Food Thoughts For the Holidays and Beyond
I’ll always be grateful to my children’s pediatrician for reminding me, as my son started to eat “real food,” that there are two things you really can’t/shouldn’t force a child to do: eat and sleep. This was good guidance for someone who often rates the quality of her day based on satisfaction with meal choices.I’ll disclose joyfully that food is one of my favorite things in the world. The right dish can lift my spirits, change my perspective, or trigger heart-wrenching nostalgia. All of this dials up at the holidays. Throughout the ages, food has always been an integral part of celebration. For many, it’s a time to live it up and indulge. It’s also a good time to talk about healthy eating habits, practices, and attitudes.
A common stereotype of healthy food relationships focuses mostly on moderation and limitation: don’t eat too much, avoid these foods, etc. And this is good general guidance. However, fostering a best practice eating plan is not as simple as these traditional recommendations seem to suggest. It’s important to remember – and teach our kids – that the right approach to nutrition depends on a person’s age, health condition, and life circumstances; there is no one-size-fits-all meal plan for success. Here are a few thoughts to consider:
Toddlers and younger kids should be encouraged to try, try, try. And try again, 10-15 times before many will actually accept a new food. Increasing the variety of textures and flavors they sample sets your child up to become an adventuresome eater. Constantly accommodating a picky eater can take a toll on you and your family, restricting the meal choices in your home and not benefiting your child in the long term. That being said, I always encourage families to include at least one familiar food that a child likes on every plate. Guiding your young child to try new things, modeling food curiosity, and discussing their flavor likes and dislikes leads to healthier, more balanced nutrition habits. Identify ways that you can give your toddler and younger child control over some choices related to mealtime – which cup would you like to use? – so everything doesn’t seem like a battle.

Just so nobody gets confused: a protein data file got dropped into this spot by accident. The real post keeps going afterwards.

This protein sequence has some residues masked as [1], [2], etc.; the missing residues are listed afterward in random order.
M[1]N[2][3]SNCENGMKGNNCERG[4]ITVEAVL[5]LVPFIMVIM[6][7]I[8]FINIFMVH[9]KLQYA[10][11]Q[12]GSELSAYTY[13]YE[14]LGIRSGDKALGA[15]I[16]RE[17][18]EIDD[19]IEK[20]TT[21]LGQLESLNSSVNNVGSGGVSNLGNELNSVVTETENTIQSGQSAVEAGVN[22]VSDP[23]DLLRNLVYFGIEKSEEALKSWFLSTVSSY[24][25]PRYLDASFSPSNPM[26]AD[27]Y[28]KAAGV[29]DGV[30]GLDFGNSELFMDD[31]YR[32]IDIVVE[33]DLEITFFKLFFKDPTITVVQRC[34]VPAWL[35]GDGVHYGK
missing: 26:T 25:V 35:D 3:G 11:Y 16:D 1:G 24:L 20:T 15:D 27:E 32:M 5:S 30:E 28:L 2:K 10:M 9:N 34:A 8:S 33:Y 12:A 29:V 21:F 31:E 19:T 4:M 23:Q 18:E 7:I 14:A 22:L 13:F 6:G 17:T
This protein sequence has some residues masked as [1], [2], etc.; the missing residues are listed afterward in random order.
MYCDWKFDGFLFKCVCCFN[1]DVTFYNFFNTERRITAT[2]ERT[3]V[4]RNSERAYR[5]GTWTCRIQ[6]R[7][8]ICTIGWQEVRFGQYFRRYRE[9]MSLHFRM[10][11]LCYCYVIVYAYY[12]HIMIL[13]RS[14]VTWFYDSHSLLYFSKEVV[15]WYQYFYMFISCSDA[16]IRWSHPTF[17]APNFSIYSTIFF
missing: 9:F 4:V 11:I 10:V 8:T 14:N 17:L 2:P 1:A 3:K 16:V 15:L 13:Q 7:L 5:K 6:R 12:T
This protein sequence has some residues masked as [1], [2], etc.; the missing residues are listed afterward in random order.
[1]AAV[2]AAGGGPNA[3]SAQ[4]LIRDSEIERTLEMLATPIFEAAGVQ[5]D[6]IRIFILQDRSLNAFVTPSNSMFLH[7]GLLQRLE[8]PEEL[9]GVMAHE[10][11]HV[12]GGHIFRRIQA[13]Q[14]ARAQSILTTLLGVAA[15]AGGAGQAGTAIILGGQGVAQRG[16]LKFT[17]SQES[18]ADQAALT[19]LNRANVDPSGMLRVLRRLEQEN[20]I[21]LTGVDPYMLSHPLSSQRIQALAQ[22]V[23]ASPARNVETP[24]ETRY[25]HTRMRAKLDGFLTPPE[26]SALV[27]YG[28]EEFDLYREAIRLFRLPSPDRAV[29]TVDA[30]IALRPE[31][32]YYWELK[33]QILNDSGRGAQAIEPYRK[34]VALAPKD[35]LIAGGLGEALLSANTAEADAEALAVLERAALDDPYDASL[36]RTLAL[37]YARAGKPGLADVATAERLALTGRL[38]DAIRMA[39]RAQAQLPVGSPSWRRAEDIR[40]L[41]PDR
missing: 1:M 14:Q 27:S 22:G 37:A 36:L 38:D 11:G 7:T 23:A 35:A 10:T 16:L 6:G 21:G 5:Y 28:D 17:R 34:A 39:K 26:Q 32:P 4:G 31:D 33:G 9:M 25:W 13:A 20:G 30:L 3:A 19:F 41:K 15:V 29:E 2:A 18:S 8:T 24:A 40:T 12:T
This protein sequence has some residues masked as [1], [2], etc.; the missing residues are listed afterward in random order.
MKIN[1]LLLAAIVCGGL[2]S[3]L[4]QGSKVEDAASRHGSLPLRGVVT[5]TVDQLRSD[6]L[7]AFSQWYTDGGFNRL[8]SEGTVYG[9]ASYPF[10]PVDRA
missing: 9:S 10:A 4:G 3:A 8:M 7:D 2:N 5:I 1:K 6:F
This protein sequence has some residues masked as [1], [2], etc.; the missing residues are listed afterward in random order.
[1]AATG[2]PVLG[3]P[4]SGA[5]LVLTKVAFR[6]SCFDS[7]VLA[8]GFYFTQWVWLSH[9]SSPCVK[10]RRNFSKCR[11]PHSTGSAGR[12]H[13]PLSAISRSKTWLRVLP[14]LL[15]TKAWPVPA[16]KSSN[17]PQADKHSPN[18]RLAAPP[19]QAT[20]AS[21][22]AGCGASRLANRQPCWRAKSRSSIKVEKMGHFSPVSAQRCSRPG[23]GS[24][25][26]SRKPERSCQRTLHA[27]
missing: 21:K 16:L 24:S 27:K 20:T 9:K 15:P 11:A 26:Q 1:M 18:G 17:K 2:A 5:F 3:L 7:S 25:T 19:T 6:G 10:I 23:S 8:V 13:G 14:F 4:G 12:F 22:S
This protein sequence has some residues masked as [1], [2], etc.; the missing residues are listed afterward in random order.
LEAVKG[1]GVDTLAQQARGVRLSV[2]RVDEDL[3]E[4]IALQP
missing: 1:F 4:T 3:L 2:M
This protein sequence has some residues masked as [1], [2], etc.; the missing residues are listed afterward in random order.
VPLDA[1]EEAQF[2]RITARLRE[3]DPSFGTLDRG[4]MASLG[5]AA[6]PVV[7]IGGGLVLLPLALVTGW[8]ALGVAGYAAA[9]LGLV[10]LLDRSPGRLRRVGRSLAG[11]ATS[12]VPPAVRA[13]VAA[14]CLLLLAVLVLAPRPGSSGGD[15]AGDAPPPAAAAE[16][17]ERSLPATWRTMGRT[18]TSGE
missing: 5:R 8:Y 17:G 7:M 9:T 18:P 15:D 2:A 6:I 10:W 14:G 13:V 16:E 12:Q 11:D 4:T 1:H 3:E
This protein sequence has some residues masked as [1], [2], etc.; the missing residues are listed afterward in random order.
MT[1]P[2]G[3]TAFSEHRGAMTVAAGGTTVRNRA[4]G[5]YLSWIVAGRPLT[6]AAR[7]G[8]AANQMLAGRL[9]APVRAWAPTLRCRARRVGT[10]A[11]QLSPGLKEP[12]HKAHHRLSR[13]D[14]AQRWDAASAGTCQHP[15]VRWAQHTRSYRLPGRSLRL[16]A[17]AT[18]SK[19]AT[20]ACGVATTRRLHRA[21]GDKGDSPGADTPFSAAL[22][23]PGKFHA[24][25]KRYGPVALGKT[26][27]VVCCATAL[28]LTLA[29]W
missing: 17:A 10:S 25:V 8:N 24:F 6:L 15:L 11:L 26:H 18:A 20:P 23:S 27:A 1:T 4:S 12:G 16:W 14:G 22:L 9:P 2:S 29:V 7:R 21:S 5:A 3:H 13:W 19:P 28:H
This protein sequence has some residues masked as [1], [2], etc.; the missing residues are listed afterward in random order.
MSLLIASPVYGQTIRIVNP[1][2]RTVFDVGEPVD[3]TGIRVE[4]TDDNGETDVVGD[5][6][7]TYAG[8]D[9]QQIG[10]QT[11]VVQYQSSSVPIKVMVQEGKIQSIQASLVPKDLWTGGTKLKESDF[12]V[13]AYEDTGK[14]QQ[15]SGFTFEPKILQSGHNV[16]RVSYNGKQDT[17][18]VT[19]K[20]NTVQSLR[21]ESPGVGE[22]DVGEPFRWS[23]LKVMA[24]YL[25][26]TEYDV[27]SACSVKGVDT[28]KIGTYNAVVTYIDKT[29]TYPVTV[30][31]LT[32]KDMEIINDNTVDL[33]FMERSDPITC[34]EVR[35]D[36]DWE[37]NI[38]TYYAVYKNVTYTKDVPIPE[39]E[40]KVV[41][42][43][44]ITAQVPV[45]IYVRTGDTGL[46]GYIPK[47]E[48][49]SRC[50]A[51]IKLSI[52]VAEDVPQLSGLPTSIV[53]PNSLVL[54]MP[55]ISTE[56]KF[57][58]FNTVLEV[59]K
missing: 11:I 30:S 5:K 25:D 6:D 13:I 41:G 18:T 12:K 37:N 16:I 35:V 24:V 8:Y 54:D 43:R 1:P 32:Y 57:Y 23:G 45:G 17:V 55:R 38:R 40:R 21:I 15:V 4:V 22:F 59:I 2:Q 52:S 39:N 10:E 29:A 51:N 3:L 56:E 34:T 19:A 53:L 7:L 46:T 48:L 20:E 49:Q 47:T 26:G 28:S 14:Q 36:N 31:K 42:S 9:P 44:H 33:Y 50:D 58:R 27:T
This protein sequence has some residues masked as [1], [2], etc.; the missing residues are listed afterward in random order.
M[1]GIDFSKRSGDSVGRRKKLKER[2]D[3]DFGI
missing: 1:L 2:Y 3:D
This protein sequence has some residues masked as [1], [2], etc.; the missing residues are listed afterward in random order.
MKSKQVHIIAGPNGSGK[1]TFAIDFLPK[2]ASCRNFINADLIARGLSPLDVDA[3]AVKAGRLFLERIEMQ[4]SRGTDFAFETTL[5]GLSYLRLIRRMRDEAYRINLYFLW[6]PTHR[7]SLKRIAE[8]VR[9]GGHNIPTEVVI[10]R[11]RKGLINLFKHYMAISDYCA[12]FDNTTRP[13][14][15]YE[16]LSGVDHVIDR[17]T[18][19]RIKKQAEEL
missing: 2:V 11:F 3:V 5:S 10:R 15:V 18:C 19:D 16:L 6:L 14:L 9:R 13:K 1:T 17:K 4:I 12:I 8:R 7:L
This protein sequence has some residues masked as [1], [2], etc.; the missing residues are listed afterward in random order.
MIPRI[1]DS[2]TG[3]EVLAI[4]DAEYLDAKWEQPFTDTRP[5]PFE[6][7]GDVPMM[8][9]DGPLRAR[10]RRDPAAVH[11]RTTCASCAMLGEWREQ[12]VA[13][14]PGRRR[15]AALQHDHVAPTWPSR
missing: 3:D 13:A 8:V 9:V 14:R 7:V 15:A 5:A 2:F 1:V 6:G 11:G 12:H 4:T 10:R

Older kids and teenagers are ready for more complex topics, such as portion mindfulness and nutrient functions. You can certainly continue to encourage adventurous sampling, but it’s also a good idea to start discussing conscious eating and the relationship between what we eat and how we feel, how our bodies work, etc. Remember that, like it or not, today’s teenager is tomorrow’s college student or independent adult – making choices in a dorm cafeteria, or shopping and cooking for themselves. It’s a good idea to arm them with the basics of how different nutrients affect our bodies:
Proteins – build and repair tissue; found in lean meats, poultry, eggs, fish, and dairy
Carbohydrates – give us energy; found in whole grains, fruits, and vegetables
Fats – give us energy and help organs work; found in vegetable oils, nuts, seeds, and fish
Vitamins and minerals – support various bodily functions and cellular metabolism.
Water – essential for overall health
A good rule of thumb for promoting a healthy diet is to remind our tweens and teens to ‘eat the rainbow,’ making sure to include a little from all the food groups, including colorful fruits and veggies. Balance is important in nutrition, and the lack of it can lead to obesity and serious health issues. And these concerns are not limited to the typical lifestyle-related illnesses we tend to associate with middle age, such as heart disease and diabetes.
For instance, there are some pediatric weight-related conditions that aren’t very well known. One is SCFE: slipped capital femoral epiphysis. SCFE is a painful orthopedic condition that occurs when the tissue connecting the femoral head (top of the thigh bone) to the rest of the femur (thigh bone) is disrupted, causing a damaging shift between the hip bone and the leg. This results in painful ambulation (walking and moving), and often limping. Obesity is a major risk factor for this unfortunate injury, which often requires surgery, bone re-alignment, and physical therapy to fix. Teaching our children about nutrition and helping them develop healthy eating habits early on can help to prevent SCFE.
My intent is not to spread fear or be a holiday killjoy. Everyone who wishes to should get in the spirit and be present in the joy of all the festivities. That includes not getting concerned about the occasional meal of “rolls” or a major dose of sugar in the form of extra cookies or chocolate. I simply think the holidays are a time when positive energy tips the scale, so sprinkling in a little health and wellness messaging to your children with regard to food has an increased chance at getting some good uptake and has the potential to create a lifetime of wise choices and habits in this area.
So, how does all of this fit onto your holiday dinner table? If you’re at all like me, you might be tempted to engage the full obsession mode and flood your family with lessons about eating right the whole time they’re trying to gobble up that turkey. However, I urge you to relax and enjoy the holiday meal with your loved ones. If the opportunity for meaningful food discussion presents itself, go for it! But don’t feel obligated to make immediate changes. Healthy habits are fostered throughout the year, on a daily and weekly basis. They start with taking your kids along on thoughtful grocery trips, planning and cooking together, discussing meals, etc. Remember that food is meant to be exciting, joyful, and beneficial for the whole family.